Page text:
South Korea

Seoul: National Museum of Korea

Enough about food, back to some culture! During out stay in Seoul we also visited the National Museum of Korea, which is truly amazing. Not just because of its collection, but also its architecture and size. Our travel guide said that it's one of the top 10 biggest museums in the world, and I can… Continue reading Seoul: National Museum of Korea

South Korea

Seoul: Gyeonbokgung Palace

Gyeonbokgung Palace is the most famous of all palaces in Seoul. I've visited it last July and enjoyed it very much as you can gather from my previous blog posts (general info about the palace, Gwanghamun Gate, Geunjeongjeon Hall, Gangnyeongjeon and Gyotaejeon, Amisan and Hyangwonjeong and finally Geoncheonggung and Gyeonghoeru). This time it was much… Continue reading Seoul: Gyeonbokgung Palace

South Korea

Seoul: Deoksugung Palace

Deoksugung Palace is right in the city centre (like all the other palaces) and was originally built as a residence for Prince Wolsan, the elder brother of King Seongjong, in the 15th Century. After all other palace buildings were destroyed by fire during the Japanese invasion of 1592, King Seonjo (1567-1608) established a temporary residence… Continue reading Seoul: Deoksugung Palace

South Korea

Seoul: Changdeokgung Palace

Changdeokgung Palace is one of the five palaces built by the kings of the Joseon Dynasty. Construction of Changdeokgung Palace started in 1405, and was completed in 1412. At Changdeokgung Palace there are things to see such as Donhwamun Gate, Geumcheongyo Bridge (which is the oldest bridge still in existence in Seoul, built 1411) and… Continue reading Seoul: Changdeokgung Palace

South Korea

Seoul: Geoncheonggung and Gyeonghoeru, Gyeongbokgung Palace

Geoncheonggung was a private royal residence built by King Gojong. He resided there from 1888 to 1896. Demolished completely by the Japanese government in 1909, the residence was accurately reconstructed to its former design and open to the public in 2007. It is very different in style, to me looked a little more Japanese. It… Continue reading Seoul: Geoncheonggung and Gyeonghoeru, Gyeongbokgung Palace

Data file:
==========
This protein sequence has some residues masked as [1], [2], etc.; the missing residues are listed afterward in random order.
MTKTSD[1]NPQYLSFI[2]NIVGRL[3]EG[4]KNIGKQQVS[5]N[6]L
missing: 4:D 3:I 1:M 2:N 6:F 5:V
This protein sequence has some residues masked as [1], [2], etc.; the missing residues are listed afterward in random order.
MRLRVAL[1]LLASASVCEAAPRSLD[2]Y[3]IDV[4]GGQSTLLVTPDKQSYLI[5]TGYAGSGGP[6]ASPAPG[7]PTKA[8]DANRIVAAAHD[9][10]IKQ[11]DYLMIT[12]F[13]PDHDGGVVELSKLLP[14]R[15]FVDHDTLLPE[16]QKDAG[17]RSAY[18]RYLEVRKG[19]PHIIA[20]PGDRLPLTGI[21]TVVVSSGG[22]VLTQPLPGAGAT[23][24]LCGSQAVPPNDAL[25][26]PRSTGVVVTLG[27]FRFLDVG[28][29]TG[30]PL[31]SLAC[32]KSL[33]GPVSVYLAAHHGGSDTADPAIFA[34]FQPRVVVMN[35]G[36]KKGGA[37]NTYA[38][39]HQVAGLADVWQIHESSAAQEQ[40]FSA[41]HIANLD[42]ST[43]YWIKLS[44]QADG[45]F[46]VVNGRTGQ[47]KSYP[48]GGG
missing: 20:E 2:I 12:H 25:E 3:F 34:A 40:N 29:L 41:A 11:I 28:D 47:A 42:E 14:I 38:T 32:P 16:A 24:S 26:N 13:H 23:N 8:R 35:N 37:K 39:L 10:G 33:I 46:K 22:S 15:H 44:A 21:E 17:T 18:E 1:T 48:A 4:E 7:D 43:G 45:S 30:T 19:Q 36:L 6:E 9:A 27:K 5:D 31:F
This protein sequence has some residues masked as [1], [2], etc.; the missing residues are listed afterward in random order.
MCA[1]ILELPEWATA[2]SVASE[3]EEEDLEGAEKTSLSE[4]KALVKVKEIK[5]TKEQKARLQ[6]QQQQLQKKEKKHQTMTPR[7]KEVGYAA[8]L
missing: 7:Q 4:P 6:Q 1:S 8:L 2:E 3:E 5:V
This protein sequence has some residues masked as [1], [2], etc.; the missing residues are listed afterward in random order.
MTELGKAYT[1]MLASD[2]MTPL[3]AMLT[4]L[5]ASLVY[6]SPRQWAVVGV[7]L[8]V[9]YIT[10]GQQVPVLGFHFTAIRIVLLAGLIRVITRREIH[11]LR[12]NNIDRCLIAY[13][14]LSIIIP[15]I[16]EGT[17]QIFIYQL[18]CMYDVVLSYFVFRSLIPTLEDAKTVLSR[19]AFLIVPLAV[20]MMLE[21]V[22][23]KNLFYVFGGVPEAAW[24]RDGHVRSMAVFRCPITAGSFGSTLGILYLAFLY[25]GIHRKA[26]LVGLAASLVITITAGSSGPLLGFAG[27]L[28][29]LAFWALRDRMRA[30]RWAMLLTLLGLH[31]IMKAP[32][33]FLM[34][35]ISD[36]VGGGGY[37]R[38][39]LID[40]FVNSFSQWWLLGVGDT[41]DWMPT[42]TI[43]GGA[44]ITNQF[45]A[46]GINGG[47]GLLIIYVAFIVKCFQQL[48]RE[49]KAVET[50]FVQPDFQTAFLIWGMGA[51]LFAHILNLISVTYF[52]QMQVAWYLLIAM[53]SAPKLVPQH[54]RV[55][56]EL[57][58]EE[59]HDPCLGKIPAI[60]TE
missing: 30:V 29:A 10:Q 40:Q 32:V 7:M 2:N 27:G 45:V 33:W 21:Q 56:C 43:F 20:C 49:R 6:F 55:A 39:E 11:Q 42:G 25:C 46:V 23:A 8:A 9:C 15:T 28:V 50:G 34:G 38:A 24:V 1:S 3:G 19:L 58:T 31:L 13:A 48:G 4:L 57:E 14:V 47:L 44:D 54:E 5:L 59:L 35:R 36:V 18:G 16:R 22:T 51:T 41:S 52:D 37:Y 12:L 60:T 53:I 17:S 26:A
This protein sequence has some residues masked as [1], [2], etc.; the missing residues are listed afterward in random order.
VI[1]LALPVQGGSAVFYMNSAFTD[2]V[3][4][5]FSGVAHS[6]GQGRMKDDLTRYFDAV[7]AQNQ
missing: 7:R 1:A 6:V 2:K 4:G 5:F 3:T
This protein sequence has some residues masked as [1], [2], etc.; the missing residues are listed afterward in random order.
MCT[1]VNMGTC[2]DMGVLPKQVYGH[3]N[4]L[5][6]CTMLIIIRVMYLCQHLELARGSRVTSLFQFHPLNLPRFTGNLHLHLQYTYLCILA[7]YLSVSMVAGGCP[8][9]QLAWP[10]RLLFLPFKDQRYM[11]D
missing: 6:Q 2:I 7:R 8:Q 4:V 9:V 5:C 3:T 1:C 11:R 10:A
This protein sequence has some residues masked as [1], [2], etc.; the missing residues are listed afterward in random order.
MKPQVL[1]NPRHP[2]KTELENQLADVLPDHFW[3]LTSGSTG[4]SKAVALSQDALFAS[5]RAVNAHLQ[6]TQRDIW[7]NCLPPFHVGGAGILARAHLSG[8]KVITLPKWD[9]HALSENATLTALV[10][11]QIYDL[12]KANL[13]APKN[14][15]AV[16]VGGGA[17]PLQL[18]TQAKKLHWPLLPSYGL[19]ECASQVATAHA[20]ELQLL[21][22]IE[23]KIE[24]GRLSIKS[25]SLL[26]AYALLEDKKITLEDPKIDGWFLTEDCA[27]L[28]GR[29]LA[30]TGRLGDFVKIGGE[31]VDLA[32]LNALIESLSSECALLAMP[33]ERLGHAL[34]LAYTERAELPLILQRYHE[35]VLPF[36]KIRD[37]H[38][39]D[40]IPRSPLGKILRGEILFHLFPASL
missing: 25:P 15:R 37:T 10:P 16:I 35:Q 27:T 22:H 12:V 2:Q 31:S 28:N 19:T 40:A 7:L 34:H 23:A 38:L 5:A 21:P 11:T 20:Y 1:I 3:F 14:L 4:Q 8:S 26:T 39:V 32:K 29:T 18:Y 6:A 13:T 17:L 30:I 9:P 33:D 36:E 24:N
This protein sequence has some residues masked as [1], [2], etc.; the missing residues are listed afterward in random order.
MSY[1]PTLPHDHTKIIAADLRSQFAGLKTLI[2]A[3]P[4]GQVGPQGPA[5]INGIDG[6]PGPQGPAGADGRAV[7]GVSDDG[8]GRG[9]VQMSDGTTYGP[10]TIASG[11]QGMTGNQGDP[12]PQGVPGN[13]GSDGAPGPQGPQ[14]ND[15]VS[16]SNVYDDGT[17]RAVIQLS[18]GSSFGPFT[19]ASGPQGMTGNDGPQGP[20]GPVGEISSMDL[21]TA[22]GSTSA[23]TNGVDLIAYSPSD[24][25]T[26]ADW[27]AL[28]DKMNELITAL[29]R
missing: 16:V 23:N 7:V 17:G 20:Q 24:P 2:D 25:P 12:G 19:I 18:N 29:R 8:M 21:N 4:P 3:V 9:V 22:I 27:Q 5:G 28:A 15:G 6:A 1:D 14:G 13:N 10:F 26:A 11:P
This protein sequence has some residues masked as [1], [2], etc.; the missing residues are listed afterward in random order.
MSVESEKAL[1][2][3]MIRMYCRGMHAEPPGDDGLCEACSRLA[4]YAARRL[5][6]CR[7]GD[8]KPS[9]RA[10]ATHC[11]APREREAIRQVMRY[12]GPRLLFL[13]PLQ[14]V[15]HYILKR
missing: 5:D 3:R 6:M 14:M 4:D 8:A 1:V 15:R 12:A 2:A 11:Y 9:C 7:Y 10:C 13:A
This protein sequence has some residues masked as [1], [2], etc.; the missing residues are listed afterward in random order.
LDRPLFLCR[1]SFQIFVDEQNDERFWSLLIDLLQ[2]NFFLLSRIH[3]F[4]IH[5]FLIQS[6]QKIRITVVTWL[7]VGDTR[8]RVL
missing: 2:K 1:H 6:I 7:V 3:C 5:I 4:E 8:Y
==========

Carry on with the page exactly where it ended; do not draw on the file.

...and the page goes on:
South Korea

Seoul: Amisan and Hyangwonjeong, Gyeongbokgung Palace

After visiting the living quarters from the king and queen we went to a famous garden called Amisan. The garden is created from an artificial mound and has four hexagonal chimneys, constructed around 1869 in orange brick and decorative roof tiles. The chimneys represent the different elements and amidst the flowers and plants are wonderful… Continue reading Seoul: Amisan and Hyangwonjeong, Gyeongbokgung Palace

South Korea

Seoul: Gangnyeongjeon and Gyotaejeon, Gyeongbokgung Palace

After the throne hall we went into through a gate into the next section called Gangnyeongjeon. This is a complex with many houses, used as the king's main sleeping and living quarters. The building contains the king's bed chamber and was first constructed in 1395, the fourth year of King Taejo. Destroyed during the Japanese… Continue reading Seoul: Gangnyeongjeon and Gyotaejeon, Gyeongbokgung Palace

South Korea

Seoul: Geunjeongjeon Hall, Gyeongbokgung Palace

Geunjeongjeon Hall, is the throne hall of Gyeongbokgung where the king formally granted audiences to his officials, gave declarations of national importance, and greeted foreign envoys and ambassadors during the Joseon Dynasty. It was originally constructed in 1395 but was burned down in 1592 when the Japanese invaded Korea. The present building was built in… Continue reading Seoul: Geunjeongjeon Hall, Gyeongbokgung Palace